The idea of being observed is raised several times, and in a particularly neat duologue between Mertis and Elias both recall feeling observed as a child, concluding that this presence was guiding and protecting them. Jenny feels differently, and in a separate conversation triggered by seeing the same toy in Mertis’s house, has a more unnerving and judgemental interaction with a doll she claimed used to make bad things happen to her which she would have to make amends for. Baker uses this to reinforce her idea about individual conscience and self-worth, showing that Jenny in particular requires external validation for her actions even if those are projected into a lifeless figurine.

For the second time in as many weeks the private home turned into a hotel becomes an important setting, used to create a tone of uncertainty and underscore the tension to be drawn from the arrival of strangers into someone’s else’s environment. From Pinter’s seaside boarding house in last week’s The Birthday Party designed by the Quay Brothers, to this sinister establishment in Gettysburg America, the displacement of characters is reinforced by inserting them into a world far from their own. For all its domestic warmth and cosy appeal, Chloe Lamford’s detailed set suggests at best a quirky owner, and a worst something considerably more sinister beneath the chintz and endlessly staring figures that make Brooklynites Jenny and Elias seem out of place.

Lamford has created a strange little world of domestic harmony crossed with eccentricity, which fills the centre of the room with sofas and a bizarre self-playing piano, while at one end is an enormous window that looks out onto the beautifully coloured sunsets, lit by Peter Mumford, that offer freedom and a slightly obsessive idea of the natural beauty of the universe which is a frequent refrain in the text. At the opposite end of the room is “Paris”, Mertis’s arrangement of bistro tables for her guests to use.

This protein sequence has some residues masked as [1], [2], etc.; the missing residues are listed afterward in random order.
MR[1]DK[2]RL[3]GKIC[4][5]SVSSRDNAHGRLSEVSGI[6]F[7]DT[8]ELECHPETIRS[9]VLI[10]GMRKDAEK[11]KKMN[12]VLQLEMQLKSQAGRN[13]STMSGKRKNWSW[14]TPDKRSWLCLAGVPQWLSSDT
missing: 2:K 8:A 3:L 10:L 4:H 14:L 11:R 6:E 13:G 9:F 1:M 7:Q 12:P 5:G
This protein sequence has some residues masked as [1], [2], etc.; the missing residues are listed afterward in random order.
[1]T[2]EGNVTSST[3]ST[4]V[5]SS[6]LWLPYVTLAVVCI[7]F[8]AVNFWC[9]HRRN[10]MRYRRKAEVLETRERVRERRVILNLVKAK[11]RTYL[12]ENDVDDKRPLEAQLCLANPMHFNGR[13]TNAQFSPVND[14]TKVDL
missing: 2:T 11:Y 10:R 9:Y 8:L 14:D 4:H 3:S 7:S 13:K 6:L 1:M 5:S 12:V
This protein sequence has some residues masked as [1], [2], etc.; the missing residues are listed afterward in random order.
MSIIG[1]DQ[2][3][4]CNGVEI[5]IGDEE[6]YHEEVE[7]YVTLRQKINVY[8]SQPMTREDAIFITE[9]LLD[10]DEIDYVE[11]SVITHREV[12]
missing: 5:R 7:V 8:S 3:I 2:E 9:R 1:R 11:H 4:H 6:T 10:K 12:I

Director James Macdonald allows all of these elements to coexist in a jumbled harmony that reflects the cluttered set and emotions of the characters. Nothing is rushed which, to the despair of some audience members, means things move very slowly across the evening, giving the protagonists time to think, to sit and to reflect which is so true to life but so rarely permitted on stage for fear of losing the audience’s attention. It’s such a shame, however, that too many long conversations happen at the far sides of the stage meaning a good proportion of the Dorfman audience cannot see anything.

Having a proscenium arch show always feels like such a waste in this most flexible of theatres, and while necessary for this one, poor blocking often puts all the characters out of sight of anyone seated at the sides. You are warned about restricted views of course, but the scenes could be positioned a little better and given that a lot of people moved seats in the interval, there are clear benefits in rethinking a couple of those extreme side locations before press night (although of course critics will be seated where they can see best).

Mertis the B&B owner is a fascinating creation, at once cosy and welcoming, thoughtful and kind to her clearly cold and fractious guest, but with an underlying sinister tone that would allow the character to be interpreted in several different ways and leaves plenty of unanswered questions about who she is. Marylouise Burke decides to make her a semi-sweet all-American mother-figure, fussing about the home and plying her guests with biscuits.

Yet she is a mass of contradictions, refusing to turn on the heating at night despite a shivering Jenny having to sleep in the living room. Mertis also makes dismissive references to some of her rooms having a mind of their own, and Burke continually makes it seem that Mertis is hiding facts if not outright lying to cover up something unsavoury. Even the strange absence of her second husband is dismissed so suspiciously by Burke that the audience begins to wonder if there is something much stranger happening in this house, but the joy of Burke’s sweetness and light approach is that the audience is never quite sure if something much more terrifying is about to occur.